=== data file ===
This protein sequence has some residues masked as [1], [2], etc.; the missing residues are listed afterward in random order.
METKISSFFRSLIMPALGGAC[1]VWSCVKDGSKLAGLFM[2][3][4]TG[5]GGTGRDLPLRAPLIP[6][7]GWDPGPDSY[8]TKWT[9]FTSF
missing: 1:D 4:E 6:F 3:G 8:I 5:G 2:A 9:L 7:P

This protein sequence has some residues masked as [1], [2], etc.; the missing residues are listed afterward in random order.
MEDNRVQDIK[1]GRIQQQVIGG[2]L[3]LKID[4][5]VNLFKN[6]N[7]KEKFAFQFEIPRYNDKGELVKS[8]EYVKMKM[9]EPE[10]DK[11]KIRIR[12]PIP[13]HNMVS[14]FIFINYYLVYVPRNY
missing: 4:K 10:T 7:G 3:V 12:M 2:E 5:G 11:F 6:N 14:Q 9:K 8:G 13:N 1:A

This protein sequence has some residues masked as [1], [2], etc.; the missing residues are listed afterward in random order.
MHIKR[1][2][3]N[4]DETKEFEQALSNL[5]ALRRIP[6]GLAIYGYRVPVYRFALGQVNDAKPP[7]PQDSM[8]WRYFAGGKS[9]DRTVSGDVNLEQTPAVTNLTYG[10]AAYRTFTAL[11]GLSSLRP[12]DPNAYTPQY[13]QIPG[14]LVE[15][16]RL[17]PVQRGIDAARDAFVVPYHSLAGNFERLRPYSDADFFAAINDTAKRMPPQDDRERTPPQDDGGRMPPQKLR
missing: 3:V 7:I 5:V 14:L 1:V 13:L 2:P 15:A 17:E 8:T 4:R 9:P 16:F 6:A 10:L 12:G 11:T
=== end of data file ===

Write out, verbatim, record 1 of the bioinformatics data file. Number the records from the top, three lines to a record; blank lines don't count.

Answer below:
This protein sequence has some residues masked as [1], [2], etc.; the missing residues are listed afterward in random order.
METKISSFFRSLIMPALGGAC[1]VWSCVKDGSKLAGLFM[2][3][4]TG[5]GGTGRDLPLRAPLIP[6][7]GWDPGPDSY[8]TKWT[9]FTSF
missing: 1:D 4:E 6:F 3:G 8:I 5:G 2:A 9:L 7:P